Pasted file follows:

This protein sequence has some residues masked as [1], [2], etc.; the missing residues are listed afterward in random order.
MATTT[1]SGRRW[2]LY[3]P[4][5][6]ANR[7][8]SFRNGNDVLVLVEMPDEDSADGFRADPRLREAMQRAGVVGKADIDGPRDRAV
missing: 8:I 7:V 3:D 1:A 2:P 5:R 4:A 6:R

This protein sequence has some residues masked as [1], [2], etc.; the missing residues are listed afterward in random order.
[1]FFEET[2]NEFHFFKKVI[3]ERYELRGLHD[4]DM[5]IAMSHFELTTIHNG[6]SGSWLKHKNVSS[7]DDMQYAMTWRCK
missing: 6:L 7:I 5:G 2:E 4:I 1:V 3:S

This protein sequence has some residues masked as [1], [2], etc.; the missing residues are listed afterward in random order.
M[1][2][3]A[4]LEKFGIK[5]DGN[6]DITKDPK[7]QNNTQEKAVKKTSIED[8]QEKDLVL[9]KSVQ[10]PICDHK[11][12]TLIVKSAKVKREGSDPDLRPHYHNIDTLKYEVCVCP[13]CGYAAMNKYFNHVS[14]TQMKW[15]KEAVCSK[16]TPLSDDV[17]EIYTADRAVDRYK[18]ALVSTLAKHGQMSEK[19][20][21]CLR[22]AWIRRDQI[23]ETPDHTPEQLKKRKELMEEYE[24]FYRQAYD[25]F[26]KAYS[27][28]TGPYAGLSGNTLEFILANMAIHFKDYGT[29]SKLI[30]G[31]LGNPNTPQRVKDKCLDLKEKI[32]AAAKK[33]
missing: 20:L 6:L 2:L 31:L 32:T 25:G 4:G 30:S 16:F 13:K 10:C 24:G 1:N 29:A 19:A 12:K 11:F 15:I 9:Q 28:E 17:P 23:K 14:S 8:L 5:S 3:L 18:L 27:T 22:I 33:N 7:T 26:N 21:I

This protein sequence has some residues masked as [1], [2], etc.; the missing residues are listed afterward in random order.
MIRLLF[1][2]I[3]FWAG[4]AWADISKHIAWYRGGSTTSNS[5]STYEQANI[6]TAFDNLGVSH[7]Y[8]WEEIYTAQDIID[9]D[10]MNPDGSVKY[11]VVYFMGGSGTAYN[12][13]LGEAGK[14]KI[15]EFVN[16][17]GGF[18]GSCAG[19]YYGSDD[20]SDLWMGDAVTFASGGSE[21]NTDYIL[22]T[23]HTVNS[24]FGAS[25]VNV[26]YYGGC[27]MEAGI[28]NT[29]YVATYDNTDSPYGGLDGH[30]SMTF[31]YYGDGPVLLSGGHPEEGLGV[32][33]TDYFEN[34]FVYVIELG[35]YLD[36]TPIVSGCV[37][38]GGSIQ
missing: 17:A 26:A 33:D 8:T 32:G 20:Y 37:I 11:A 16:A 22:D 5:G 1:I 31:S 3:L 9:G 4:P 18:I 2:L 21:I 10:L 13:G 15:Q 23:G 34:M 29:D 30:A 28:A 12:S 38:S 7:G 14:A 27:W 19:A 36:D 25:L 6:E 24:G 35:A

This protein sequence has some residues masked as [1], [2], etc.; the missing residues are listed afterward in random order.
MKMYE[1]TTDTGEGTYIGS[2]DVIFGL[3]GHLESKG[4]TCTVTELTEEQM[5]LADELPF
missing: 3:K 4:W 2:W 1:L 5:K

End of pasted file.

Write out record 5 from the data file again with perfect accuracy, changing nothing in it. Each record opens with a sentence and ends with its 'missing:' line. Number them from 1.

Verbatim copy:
This protein sequence has some residues masked as [1], [2], etc.; the missing residues are listed afterward in random order.
MKMYE[1]TTDTGEGTYIGS[2]DVIFGL[3]GHLESKG[4]TCTVTELTEEQM[5]LADELPF
missing: 3:K 4:W 2:W 1:L 5:K